A recent study that highlights the benefits of daily meditation practices in the workplace has people talking about the commercialization of mindfulness, and whether it has gone too far.
It’s difficult to dispute the benefits of mindfulness, especially with a mounting stack of research published on the topic. One of the more recent studies—a paper published in the journal Organizational Behavior and Human Decision Processes in early September, on how mindfulness impacts interpersonal relationships at work—is a good example of the empirical evidence pouring in. But are corporations and organizations now using mindfulness programs as a salve to treat overworked and highly stressed employees?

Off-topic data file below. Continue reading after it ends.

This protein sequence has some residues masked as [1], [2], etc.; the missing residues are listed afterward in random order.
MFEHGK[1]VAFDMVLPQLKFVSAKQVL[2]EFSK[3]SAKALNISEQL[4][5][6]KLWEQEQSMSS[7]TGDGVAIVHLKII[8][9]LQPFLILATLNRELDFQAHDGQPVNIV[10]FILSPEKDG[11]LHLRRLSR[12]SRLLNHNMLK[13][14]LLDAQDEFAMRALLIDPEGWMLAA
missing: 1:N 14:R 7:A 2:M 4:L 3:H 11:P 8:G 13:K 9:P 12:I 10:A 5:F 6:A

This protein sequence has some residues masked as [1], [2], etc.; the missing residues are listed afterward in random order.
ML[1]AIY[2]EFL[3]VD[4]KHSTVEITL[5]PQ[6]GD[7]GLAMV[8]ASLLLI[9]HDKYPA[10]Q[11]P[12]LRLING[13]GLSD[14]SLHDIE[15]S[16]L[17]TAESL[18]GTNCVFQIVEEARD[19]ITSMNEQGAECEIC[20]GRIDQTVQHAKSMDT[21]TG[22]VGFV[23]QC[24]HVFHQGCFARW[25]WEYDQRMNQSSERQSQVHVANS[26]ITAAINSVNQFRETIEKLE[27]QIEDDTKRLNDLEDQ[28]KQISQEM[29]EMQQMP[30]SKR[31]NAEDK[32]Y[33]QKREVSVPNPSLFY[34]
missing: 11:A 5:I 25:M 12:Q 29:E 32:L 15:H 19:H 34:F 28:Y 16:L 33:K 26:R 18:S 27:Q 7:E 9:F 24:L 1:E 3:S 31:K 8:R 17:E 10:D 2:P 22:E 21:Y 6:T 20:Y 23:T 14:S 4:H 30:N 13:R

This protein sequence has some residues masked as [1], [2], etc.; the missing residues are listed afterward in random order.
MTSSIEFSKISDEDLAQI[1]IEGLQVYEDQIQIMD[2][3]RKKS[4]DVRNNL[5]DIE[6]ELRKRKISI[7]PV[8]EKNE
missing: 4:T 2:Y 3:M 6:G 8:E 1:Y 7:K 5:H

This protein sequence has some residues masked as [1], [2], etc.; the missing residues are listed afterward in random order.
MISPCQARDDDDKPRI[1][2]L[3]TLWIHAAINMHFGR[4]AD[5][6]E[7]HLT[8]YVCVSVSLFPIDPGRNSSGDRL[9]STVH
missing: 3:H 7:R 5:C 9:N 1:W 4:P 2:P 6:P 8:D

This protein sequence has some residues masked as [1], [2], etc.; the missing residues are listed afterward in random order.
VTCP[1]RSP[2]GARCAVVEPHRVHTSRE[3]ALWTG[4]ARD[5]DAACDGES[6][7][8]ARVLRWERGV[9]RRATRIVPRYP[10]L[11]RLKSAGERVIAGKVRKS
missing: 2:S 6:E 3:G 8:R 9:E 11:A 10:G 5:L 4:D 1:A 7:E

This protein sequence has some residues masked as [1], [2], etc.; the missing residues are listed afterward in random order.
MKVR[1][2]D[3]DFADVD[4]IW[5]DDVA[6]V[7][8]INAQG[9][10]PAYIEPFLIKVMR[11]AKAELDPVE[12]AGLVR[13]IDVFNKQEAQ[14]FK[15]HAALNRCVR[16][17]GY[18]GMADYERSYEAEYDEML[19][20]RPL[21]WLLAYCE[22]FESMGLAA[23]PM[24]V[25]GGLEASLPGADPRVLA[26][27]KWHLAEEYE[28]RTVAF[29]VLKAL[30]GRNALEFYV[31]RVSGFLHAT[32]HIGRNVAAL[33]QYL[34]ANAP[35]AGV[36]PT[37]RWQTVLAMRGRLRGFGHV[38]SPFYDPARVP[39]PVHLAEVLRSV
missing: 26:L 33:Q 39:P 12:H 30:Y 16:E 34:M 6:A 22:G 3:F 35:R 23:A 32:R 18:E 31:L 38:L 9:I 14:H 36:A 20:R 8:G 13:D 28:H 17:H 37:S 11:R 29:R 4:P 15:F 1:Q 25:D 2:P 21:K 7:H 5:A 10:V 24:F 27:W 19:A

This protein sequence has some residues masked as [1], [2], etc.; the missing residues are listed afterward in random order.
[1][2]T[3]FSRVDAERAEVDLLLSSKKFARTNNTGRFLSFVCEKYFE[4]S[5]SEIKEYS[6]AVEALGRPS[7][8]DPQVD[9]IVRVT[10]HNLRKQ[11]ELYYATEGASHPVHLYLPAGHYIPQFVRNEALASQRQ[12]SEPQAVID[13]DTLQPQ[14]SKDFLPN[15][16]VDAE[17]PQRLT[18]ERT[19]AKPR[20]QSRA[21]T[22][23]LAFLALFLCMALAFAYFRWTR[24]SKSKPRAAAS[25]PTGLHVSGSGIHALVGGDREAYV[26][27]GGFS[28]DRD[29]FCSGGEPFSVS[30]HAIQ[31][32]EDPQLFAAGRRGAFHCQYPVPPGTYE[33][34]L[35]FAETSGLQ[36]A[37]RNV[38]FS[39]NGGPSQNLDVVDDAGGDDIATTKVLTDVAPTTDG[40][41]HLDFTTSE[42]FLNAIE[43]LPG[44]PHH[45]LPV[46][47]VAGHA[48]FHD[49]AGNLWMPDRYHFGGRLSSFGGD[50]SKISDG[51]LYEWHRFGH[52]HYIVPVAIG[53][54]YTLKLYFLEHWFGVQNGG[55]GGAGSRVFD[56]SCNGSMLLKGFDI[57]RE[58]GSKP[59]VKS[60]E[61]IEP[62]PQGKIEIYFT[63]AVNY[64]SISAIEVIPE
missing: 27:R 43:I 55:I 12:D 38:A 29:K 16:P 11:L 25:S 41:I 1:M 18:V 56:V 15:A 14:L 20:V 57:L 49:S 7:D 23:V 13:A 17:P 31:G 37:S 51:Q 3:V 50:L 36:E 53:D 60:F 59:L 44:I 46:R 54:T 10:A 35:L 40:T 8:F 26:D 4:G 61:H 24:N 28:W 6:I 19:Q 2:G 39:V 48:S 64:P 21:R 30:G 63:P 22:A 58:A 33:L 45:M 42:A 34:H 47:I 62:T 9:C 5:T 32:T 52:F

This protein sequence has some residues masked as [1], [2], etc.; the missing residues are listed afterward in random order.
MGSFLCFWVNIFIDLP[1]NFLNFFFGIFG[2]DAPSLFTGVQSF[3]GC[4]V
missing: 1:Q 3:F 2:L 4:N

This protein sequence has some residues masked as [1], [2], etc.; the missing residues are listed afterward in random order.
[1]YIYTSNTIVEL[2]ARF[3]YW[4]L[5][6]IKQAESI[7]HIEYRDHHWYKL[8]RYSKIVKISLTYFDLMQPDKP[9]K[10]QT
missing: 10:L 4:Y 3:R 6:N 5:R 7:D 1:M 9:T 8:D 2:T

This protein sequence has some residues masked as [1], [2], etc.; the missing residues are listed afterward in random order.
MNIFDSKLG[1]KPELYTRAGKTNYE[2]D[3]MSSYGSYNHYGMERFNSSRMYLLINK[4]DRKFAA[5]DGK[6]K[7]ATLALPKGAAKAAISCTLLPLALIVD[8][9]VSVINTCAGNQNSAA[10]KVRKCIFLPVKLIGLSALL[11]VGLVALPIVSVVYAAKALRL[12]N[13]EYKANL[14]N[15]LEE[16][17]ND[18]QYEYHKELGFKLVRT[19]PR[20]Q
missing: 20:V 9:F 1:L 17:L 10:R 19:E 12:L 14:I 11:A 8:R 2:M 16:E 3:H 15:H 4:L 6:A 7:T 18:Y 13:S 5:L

In this particular study, a team of business professors researched how the behavior of employees changed when they participated in mindfulness practices at work. At a large insurance company in the U.S., the researchers had employees meditate between seven to ten minutes a day for five days and then fill out assessments in the morning and afternoon about their helpful behaviors for the day. At an IT consulting company in India, for one day, select employees underwent a brief mindfulness intervention in the morning and then their coworkers reported on how helpful they were that day. The final study was conducted in a lab with the aim of discovering why mindfulness practices make people more helpful, while the field experiments tested if mindfulness makes people more helpful. In the lab, participants were asked to either complete a 15-minute focused breathing meditation, a 15-minute loving kindness meditation, or listen to a New York Times article as a control. The participants then had to deliver bad news to a fictitious subordinate, and respond to a survey that …